Jotaro decided to tell about his family. "I have five brothers and two sisters."

"Wow!" Junko expressed everyone's surprise. "That's eight! There are eight children in your family. Do both your parents live with you, too?"

"Yes. We live with both of my parents. And my mom's parents live with us, too. And we have three dogs and two cats and five hamsters."

"Five hamsters!" Ann was surprised.

"Dad said we have to keep them in separate cages, or we'll have even more."

Kenji was adding things up in his head. "Eight and two is ten. Two grandparents, that's twelve. Three and two and five is ten pets. That makes twenty-two. You live in a family of twenty-two!"

Jotaro grinned. "Dad says it's a family of twelve and a zoo. We are famous for our zoo of twenty-two!"

Tomohisa bragged. "My family is famous for kabuki."

"So, is your father a kabuki actor?" Ann asked.

"No, we just watch it."

Mari quietly said, "My hometown is famous for kabuki."

"Do you have a kabuki theatre?" Tomohisa asked.

"Yes. There is a theater and a kabuki school in my town."

Jotaro asked, "How many people are there in your town? Is it a big town?"

"My town has a population of 25,000."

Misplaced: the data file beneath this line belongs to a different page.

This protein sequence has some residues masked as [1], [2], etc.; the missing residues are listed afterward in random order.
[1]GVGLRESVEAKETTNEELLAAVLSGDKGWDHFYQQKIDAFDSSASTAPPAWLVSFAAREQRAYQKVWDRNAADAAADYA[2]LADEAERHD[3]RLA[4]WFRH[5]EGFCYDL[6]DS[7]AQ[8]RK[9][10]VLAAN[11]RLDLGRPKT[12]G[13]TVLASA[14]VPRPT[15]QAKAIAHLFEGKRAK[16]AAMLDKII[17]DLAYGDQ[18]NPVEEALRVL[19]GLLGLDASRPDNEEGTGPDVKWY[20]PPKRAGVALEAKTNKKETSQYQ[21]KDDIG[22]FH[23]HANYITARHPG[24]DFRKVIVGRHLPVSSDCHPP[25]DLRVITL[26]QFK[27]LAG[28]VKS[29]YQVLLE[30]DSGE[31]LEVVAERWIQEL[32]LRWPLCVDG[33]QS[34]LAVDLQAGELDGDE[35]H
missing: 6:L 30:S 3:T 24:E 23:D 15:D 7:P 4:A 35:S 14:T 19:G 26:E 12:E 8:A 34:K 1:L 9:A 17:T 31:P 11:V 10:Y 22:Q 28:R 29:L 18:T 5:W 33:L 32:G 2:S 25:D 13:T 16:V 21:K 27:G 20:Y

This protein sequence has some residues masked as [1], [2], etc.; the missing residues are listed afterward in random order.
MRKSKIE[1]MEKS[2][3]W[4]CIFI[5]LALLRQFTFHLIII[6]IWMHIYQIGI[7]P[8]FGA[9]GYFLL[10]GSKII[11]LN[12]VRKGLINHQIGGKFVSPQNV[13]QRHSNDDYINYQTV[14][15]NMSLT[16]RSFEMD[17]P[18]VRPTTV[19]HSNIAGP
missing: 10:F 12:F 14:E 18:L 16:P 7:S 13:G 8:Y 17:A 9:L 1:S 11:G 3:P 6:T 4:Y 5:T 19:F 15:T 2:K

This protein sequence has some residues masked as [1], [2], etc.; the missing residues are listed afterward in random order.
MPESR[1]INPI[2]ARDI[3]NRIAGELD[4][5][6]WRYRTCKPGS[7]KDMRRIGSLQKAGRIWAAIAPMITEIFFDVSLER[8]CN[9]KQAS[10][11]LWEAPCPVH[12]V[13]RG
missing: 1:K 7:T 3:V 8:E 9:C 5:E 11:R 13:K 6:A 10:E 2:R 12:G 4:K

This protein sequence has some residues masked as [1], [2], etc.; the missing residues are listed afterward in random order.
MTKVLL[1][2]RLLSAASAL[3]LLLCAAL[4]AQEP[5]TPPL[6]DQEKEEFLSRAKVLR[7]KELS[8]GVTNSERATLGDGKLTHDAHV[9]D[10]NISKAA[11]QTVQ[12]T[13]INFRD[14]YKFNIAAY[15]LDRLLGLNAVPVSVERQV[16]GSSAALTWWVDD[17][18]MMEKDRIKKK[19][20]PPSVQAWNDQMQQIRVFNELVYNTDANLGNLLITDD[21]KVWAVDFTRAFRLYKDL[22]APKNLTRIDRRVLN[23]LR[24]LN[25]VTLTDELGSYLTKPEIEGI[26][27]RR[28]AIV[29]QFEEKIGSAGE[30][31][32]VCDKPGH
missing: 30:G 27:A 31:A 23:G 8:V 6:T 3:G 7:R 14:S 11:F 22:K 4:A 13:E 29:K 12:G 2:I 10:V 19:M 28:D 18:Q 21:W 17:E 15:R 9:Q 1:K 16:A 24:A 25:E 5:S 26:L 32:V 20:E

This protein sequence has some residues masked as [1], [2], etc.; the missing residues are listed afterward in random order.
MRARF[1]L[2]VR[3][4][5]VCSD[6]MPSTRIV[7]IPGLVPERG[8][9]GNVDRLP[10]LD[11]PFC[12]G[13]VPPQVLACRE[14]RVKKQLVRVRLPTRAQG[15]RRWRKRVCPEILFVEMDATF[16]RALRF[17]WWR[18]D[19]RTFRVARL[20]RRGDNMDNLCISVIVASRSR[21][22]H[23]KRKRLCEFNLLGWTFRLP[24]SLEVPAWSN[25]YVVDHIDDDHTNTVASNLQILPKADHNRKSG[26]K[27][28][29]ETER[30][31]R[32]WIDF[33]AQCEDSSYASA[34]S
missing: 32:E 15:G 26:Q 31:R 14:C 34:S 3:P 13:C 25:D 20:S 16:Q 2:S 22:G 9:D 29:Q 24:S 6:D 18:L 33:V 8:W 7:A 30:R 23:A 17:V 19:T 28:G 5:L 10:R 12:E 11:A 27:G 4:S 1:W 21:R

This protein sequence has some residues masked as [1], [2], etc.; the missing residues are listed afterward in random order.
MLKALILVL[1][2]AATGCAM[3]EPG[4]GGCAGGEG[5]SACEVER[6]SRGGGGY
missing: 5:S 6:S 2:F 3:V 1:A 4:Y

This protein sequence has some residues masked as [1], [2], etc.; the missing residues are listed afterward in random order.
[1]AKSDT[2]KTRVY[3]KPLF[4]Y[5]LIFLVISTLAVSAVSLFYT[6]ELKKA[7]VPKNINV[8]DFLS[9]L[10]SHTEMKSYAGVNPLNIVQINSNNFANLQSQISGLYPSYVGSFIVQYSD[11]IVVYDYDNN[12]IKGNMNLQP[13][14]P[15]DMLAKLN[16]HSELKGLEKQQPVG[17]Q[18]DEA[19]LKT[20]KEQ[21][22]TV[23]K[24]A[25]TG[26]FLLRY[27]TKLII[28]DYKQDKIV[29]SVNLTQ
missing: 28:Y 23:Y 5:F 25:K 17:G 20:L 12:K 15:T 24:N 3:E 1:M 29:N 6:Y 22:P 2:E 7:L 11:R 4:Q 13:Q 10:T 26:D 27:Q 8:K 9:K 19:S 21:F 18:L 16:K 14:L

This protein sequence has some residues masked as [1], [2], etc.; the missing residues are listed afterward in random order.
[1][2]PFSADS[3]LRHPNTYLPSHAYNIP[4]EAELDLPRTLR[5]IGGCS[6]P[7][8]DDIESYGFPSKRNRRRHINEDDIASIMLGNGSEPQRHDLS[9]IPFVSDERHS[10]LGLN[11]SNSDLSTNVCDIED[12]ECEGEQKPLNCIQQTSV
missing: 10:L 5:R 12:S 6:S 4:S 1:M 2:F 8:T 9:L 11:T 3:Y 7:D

[私の町の人口は25000人です。(twenty-five thousand)]

Ann asked, "How many schools are there in your town?"

"There are four regular schools in our town, one high school, one middle school, and two elementary schools," Mari replied.

"Middle school?" Junko asked.

"Junior high school," Tomohisa suggested.

"Well, last year, the new school building was completed," Mari explained. "They changed the name from South Junior High School to Mars Middle School."

"Did they just change the name?"

"No. They moved the ninth grade to the high school, and they moved the sixth grades from the elementary schools to the middle school."

"How many students moved?" asked Junko.

"Eighty-seven freshmen and eighty-three sixth graders."
[9th grader => freshman (中学校三年生が四年制度高校の一年生になる)]

Kenji asked, "Does your school have volunteer activities?"